A dying trade is still alive and kicking (just) in a small southern NSW town. CARLY MARRIOTT has the story.

In 1922 when she was six years old, Ben Cintolo’s mother came to live in Richmond, Melbourne, from Sicily.

Some years later, 16-year-old Ben was walking down one the suburb’s streets when he saw a notice in a shop: “Lad wanted,” and his fate was sealed.

“I needed a trade and this Greek fella was offering to teach me to become a cobbler. I gave it a go and the rest is history,” Ben said.

After four years Ben had completed his apprenticeship, but he was far from done with working with shoes.

He went on to work in and out of the industry in all manner of roles for a further four-and-a-half decades.

No longer a lad, but still a leather enthusiast, Ben now calls Berrigan in southern NSW home.

The pace of the Berrigan village suits Ben after the hustle and bustle of running his own shoe shop in Shepparton in northern Victoria for a dozen years.

“Put it this way, every repair job I did in Shepparton, I’d give the customer a ticket so they could collect their shoes. I used to get 6000 tickets printed every year.

“Working from 7.30 in the morning until 5.30 in the evening and then going back to work after dinner, it was go-go-go,” Ben said.

When Small Farms visited Ben in the main street of Berrigan, he had already received four pairs of boots for repair, all before morning tea.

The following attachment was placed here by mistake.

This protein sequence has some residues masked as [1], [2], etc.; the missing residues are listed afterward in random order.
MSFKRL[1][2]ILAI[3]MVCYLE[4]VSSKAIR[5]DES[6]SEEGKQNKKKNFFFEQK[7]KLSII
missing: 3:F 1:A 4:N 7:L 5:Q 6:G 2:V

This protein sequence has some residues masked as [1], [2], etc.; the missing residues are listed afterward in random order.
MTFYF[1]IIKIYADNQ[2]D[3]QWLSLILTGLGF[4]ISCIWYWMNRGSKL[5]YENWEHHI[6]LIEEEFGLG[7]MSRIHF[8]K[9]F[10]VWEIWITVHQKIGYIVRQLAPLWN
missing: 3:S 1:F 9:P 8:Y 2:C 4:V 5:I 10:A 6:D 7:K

The demand for his craft is not waning but the supply of cobblers is.

When asked if he’d consider taking on an apprentice to learn the dying skill, Ben believes he’s left it too late.

“I would love someone to come in who half knows about shoe repairs, they could buy the place and I could teach them what I know. When I fall out of a tree, this shop will be finished,” Ben said.

This small-town cobbler has connections in high places as he is one of the few remaining accredited RM Williams repairers getting around.

“I have genuine RM Williams materials and most of my work is in repairing RM boots. People are very attached to their boots, and I love being able to bring them back to life.”

Berrigan Shoe Repairs is known far and wide, with boots sent down from Alice Springs, up from Geelong and everywhere in between.

But it’s not all hammering and polishing.

Ben has become part of the community in his 11 years in town with an open-door policy and a fondness for a chat.

“The people in this town, they are unbelievable. It’s a family.”